The survey Vera Molnar: Drawings and Paintings 1947 – 1986 sheds light on the work of this artist as she moved from abstraction and Constructivism towards computer generated art. By turning away from any representational techniques, Molnar became focused on creating line and shape that had no identity, purpose, or reason. She found that the mathematical algorithms used in computer languages, if written to include changes to interrupt predictable results, could instruct the plotter (a type of printer) to inscribe lines with random outcomes of length and direction. The finished product was a nearly neutral image with miniscule influence from a human mind – a ground-breaking achievement for the field of computer generated art.

On view: September 12 – November 2

Senior & Shopmaker Gallery, 210 Eleventh Avenue, 8th Floor, Hours: Mon – Fri: 10-6, Admission: Free

Masks Guanajuato, San Felipe Bull Diablo, Pastorela Dance, mid 20th C.
Carved, painted wood, animal horns 13 x 16.5 x 10 inches 33 x 41.9 x 25.4 cm M 367

Máscaras: The Other Faces of Mexico – Cavin-Morris

Humans have told stories of good and evil for millennia using gods, people, and animals for subject matter and employing masks to heighten the narrative drama. They did the same for their rituals and ceremonies, with masks as stand-ins for the living and the things that destroy them. Even today, although relegated to a lesser status, masks continue to tap into what makes us most human while emphasizing an air of artificiality. In Máscaras: The Other Faces of Mexico, examples of 19th and 20th century masks showing the evolution of the craft, while intention and purpose remain unchanged, contrasted with rare ceramic and stone heads and faces from the Pre-Columbian era, an Olmec mask, and a ceramic skull mask from Colima, Mexico. It’s a powerful demonstration of this simple object’s importance to humanity across time and cultures.

On view: September 5 – October 26

Cavin-Morris, 210 Eleventh Avenue (between 24th and 25th Streets), Suite 201, Hours: Tu-Sat: 10-6, Admission: Free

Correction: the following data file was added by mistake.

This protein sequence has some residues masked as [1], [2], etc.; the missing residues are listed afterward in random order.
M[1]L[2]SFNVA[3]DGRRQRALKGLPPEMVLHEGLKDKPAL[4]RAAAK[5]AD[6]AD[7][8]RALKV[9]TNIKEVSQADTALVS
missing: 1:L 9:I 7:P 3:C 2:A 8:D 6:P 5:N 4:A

Michiko Kon, Sunflowers and Sardines, 1990,
courtesy Robert Mann Gallery

Michiko Kon: Cannibal Feast – Robert Mann Gallery

The genre of still life combines the living, dying or dead with the inanimate object – all in one neat package of reportage and metaphor. Its power is rediscovered each generation, with a few utilizing it to great effect, regardless of current fads or trends in the art world. Using assemblages of animal parts and machine-made objects in photographed tableaus, Michiko Kon: Cannibal Feast engages in visual sleight of hand: a first glance showing a familiar object, a second look to break down elements that make up the subject matter, and a third viewing for reacting with horror or pleasure. These exquisite images are a pointed commentary on a world that can no longer tell the difference between necessary and frivolous consumption.

On view: September 12 – October 19

Robert Mann Gallery, 525 West 26th Street, 2nd Floor, Hours: Tu-Sat: 10-6, Admission: Free

Roy DeCarava, Oliver Beener Group #4, 1956 © 2019 Estate of Roy DeCarava. All rights reserved.
Courtesy David Zwirner

Roy DeCarava: Light Break and the sound i saw – David Zwirner

If you aren’t familiar with Roy DeCarava’s work, these two shows at David Zwirner are an excellent introduction. Light Break (533 West 19th Street) is a master class in photographic and darkroom techniques. DeCarava had a reputation for photographing in a wide range of light conditions and the prints here have an astonishing array of grey tones. As you examine them, nuances and emotional depths reveal themselves, adding additional intensity to the images. With the sound i saw (34 East 69th Street), DeCarava’s camera captures the intimate moments of musicians, alone and with their audiences. The photographs are not just a historic record of some of the greatest musicians of the 20th century; they are also memorable works of art.

On view: September 5 – October 26

David Zwirner, 533 West 19th Street and 34 East 69th Street, Hours: Tue-Sat: 10-6, Admission: Free